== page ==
Of course, not all problems are that simple. Often multiple rounds of reframing—interspersed with observation, conversation, and prototyping—are necessary. And in some cases reframing won’t help at all. But you won’t know which problems can benefit from being reframed until you try. Once you’ve mastered the five-minute version, you can apply reframing to pretty much any problem you face.
Here are the seven practices:
1. Establish legitimacy.
It’s difficult to use reframing if you are the only person in the room who understands the method. Other people, driven by a desire to find solutions, may feel that your insistence on discussing the problem is counterproductive. If the group has a power imbalance, such as when you’re facing clients or more-senior colleagues, they may well shut you down before you even get started. And even powerful executives may find it hard to use the method when people are accustomed to getting answers rather than questions from their leaders.
Your first job, therefore, is to establish the method’s legitimacy within the group, creating the conversational space necessary to employ reframing. I suggest two ways to do this. The first is to share this article with the people you are meeting. Even if they don’t read it, simply seeing it may persuade them to listen to you. The second is to relate the slow elevator problem, which is my go-to example when I have less than 30 seconds to explain the concept. I have found it to be a powerful way to quickly explain reframing—how it differs from merely diagnosing a problem and how it can potentially create dramatically better results.
2. Bring outsiders into the discussion.
This is the single most helpful reframing practice. I saw it in action eight years ago when the management team of a small European company was wrestling with a lack of innovation in its workforce. The managers had recently encountered a specific innovation training technique they all liked, so they started discussing how best to implement it within the organization.
Sensing that the group lacked an outside voice, the general manager asked his personal assistant, Charlotte, to take part in their discussion. “I’ve been working here for 12 years,” Charlotte told the group, “and in that time I have seen three different management teams try to roll out some new innovation framework. None of them worked. I don’t think people would react well to the introduction of another set of buzzwords.”
Charlotte’s observation prompted the managers to realize that they had fallen in love with a solution—introducing an innovation framework—before they fully understood the problem. They soon concluded that their initial diagnosis had been wrong: Many of their employees already knew how to innovate, but they didn’t feel very engaged in the company, so they were unlikely to take initiative beyond what their job descriptions mandated. What the managers had first framed as a skill-set problem was better approached as a motivation problem.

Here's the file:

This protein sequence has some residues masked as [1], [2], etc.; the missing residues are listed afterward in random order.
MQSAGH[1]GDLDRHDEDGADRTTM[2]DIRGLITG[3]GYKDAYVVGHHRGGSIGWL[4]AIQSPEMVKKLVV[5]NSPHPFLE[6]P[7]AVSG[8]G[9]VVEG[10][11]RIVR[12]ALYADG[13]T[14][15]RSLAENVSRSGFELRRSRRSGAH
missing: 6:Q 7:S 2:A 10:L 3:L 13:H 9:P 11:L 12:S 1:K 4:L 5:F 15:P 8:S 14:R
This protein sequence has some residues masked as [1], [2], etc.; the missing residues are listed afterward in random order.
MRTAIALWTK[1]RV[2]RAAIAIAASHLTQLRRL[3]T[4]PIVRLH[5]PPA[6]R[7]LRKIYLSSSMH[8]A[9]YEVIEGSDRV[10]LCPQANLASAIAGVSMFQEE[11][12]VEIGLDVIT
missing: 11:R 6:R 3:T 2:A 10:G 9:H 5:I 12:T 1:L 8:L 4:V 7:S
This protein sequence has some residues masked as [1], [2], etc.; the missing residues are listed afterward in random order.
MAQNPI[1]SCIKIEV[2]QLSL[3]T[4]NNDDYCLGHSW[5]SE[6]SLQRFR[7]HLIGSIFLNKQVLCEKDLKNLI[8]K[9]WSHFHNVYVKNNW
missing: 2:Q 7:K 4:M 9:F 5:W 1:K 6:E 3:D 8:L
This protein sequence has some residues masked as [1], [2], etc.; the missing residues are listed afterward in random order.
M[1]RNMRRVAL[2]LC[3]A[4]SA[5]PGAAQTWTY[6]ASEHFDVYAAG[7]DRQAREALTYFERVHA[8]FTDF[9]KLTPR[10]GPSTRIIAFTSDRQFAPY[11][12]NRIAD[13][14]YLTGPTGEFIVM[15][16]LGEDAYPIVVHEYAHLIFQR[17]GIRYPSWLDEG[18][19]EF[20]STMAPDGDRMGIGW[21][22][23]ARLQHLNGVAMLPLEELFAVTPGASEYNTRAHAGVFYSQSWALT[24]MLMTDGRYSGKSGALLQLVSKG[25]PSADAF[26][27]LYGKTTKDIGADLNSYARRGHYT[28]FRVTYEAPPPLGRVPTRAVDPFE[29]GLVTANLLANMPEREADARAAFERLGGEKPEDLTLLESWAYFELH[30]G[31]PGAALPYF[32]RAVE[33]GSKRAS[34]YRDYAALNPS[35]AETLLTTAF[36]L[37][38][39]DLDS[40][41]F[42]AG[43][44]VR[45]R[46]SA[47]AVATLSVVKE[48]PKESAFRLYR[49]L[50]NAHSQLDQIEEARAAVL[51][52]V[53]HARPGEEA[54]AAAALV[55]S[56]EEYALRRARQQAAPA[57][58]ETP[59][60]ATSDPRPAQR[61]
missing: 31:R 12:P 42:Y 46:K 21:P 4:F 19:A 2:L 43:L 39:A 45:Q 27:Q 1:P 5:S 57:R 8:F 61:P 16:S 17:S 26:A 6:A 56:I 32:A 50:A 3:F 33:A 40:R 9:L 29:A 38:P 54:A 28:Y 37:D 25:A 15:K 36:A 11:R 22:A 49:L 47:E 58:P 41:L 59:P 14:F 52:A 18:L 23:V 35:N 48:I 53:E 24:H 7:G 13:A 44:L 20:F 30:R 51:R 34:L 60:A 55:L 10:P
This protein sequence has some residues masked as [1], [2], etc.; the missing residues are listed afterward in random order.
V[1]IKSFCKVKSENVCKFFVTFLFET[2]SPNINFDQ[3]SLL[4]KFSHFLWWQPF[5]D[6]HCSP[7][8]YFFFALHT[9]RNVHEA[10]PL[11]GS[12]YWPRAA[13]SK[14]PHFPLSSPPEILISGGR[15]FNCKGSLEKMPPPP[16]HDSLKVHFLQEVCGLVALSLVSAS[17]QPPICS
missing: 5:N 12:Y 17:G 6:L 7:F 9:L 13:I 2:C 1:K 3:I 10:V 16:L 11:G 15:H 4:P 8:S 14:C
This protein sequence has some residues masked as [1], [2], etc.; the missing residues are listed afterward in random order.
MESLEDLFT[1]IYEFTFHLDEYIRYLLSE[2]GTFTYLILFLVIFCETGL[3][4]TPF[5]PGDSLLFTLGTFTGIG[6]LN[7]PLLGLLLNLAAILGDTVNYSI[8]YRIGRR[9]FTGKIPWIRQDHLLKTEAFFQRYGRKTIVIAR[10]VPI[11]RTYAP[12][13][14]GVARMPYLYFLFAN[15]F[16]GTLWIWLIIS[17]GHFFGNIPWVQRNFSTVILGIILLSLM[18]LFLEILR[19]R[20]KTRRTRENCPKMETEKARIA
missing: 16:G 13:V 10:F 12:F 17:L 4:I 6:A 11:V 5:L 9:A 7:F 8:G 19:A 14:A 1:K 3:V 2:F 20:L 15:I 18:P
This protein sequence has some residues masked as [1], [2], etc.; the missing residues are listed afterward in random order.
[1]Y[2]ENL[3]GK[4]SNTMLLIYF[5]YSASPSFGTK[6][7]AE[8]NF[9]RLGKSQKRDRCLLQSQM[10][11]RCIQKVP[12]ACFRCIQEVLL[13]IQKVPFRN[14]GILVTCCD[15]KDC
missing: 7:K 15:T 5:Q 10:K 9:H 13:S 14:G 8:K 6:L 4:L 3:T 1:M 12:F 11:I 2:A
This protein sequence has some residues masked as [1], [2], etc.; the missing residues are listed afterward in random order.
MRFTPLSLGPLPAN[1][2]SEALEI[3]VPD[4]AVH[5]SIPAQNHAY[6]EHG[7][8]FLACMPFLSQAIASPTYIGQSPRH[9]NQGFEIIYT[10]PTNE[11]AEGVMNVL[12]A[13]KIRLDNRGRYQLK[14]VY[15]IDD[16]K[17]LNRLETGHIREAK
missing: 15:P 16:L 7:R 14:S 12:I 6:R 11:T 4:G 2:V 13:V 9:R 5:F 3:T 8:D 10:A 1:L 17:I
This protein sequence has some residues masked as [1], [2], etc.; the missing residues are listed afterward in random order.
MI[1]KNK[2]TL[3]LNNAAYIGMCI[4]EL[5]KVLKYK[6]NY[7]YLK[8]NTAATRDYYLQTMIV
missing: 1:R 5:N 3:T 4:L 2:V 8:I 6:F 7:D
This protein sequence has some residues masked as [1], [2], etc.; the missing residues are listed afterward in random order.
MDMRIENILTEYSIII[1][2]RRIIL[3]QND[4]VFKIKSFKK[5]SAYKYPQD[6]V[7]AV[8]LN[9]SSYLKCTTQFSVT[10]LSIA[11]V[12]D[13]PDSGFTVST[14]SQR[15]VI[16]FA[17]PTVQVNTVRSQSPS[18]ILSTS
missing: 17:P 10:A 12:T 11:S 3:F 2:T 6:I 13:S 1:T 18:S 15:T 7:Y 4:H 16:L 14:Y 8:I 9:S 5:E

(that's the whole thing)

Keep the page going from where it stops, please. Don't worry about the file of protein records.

They abandoned all talk of innovation workshops and instead focused on improving employee engagement by (among other things) giving people more autonomy, introducing flexible working hours, and switching to a more participatory decision-making style. The remedy worked. Within 18 months workplace satisfaction scores had doubled and employee turnover had fallen dramatically. And as people started bringing their creative abilities to bear at work, financial results improved markedly. Four years later the company won an award for being the country’s best place to work.
As this story shows, getting an outsider’s perspective can be instrumental in rethinking a problem quickly and properly. To do so most effectively:
Look for “boundary spanners.” As research by Michael Tushman and many others has shown, the most useful input tends to come from people who understand but are not fully part of your world. Charlotte was close enough to the front lines of the company to know how the employees really felt, but she was also close enough to management to understand its priorities and speak its language, making her ideally suited for the task. In contrast, calling on an innovation expert might well have led the team’s members further down the innovation path instead of inspiring them to rethink their problem.
Choose someone who will speak freely. By virtue of her long tenure and her closeness to the general manager, Charlotte felt free to challenge the management team while remaining committed to its objectives. This sense of psychological safety, as Harvard’s Amy C. Edmondson calls it, has been proved to help groups perform better. You might consider turning to someone whose career advancement will not be determined by the group in question or who has a track record of (constructively) speaking truth to power.
Expect input, not solutions. Crucially, Charlotte did not try to provide the group with a solution; rather, her observation made the managers themselves rethink their problem. This pattern is typical. By definition, outsiders are not experts on the situation and thus will rarely be able to solve the problem. That’s not their function. They are there to stimulate the problem owners to think differently. So when you bring them in, ask them specifically to challenge the group’s thinking, and prime the problem owners to listen and look for input rather than answers.
3. Get people’s definitions in writing.